An Argument Why Book Personalization Won’t Take Off

Expert publishing blog opinions are solely those of the blogger and not necessarily endorsed by DBW.

On the news that Sourcebooks had signed yet another deal to bring a big brand to its Put Me in the Story book personalization platform, I wanted to write a blog post about it for Forbes. To be frank, I felt it was something that was kinda “neat” and should be brought to the attention of non-book-publishing folks.

So, I spoke with Sourcebooks CEO Dominique Raccah about it as well as some digital publishing analysts. Raccah is really bullish on the concept and predicts that personaliztion, agile publishing and a few other of the company’s innovative products will make up 20% of the company’s revenue next year.

 

The analysts are less enthusiastic, calling it “niche.” Raccah later told me that based on exit surveys of buyers of the product, 95% thought it was a “good idea” and 85% planned on coming back and buying again.

One person I spoke with who didn’t make it into the Forbes piece was Forrester principal analyst and Ph.D. James McQuivey. His thoughts didn’t really fit into the post but I wanted to share them here because I think they’re interesting:

“There are many platforms where we could more easily test whether personalization matters. Mobile games, for example, could be easily developed to make them more personal, including inserting pictures of yourself into the game environment right from the phone.

 

“The fact that none of these things are happening in environments where it would be much easier to introduce suggests that either people don’t really want it all that much or that there’s a huge opportunity that is being missed. I am inclined to believe it’s the former — other than the sweet notion of giving a child a personalized gift (oddly American, the idea that you should be the center of everything, don’t you think?), it seems like a lot of work for a very minimal benefit.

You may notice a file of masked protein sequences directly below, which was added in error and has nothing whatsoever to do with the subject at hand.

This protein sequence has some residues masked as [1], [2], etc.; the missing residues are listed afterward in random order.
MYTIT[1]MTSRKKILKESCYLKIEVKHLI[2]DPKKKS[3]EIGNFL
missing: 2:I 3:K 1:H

“At this point, it’s more likely that the array of media someone owns or accesses is enough of a personal mark, the way your personal library used to say something about you. Today it’s your phone that says something about you that makes you feel unique. A single piece of content personalized to you is probably not going to create enough of a separate pull to make it a category all its own. Unless of course you are a doting grandparent, then the message is less about personalization and more about my undying love for you expressed across the generations and the technology just happens to be good grandparent bait.

 

“In this particular case, if the Hello Kitty personalized experiences sell well, it will be more on the strength of the Hello Kitty brand than on the unique value of the personalization.”

Just food for thought as you get ready for your weekend.

5 thoughts on “An Argument Why Book Personalization Won’t Take Off

  1. Pingback: An Argument Why Book Personalization Won’...

  2. Pingback: Publishing Opinions | An Argument Why Book Personalization Won’t Take Off

  3. Chintu Parikh

    Jeremy, once again very relevant article. I agree with the assessment that personalized print story books has a limited market potential, also one that is hard to scale – mainly because the consumer price points are quite high ($30 per copy). At this price point, there are probably very few takers. Since the cost of custom print books is high and the consumer quality expectations for such products is also elevated, I can’t see how the price points can be substantially lower. So the market size is going to be quite limited. Also, the margins can be quite low in this business since the cost of customer acquisition (finding the customers who are seeking such products and afford the price is difficult) is going to quite a bit. It seems like revenue growth for \I See Me\ the company, who is market leader in this segment, has stalled in past five years – around $5M. The company has been around for 13 years.

    On other hand personalized pure digital products can be a great market opportunity. Mainly because digital lends itself to personalization (offers a lot more options compared to its printed counterpart) and the incremental cost of serving an additional customer is nearly zero. You can see JibJab media, the creators of Starring You Books and Starring You Videos apps, is doing great in the app store even though they do not have any branded stories. Starring You Books is consistently among Top 10 grossing apps within the Book Category on App Store and its recently launched Starring You Videos app is among the Top 100 grossing apps for Kids.

    Reply
  4. Pingback: Tendencias 2010-2013 | El desván de NeoDodos

  5. Pingback: Tendencias | El desván de NeoDodos

COMMENT

Your email address will not be published. Required fields are marked *

*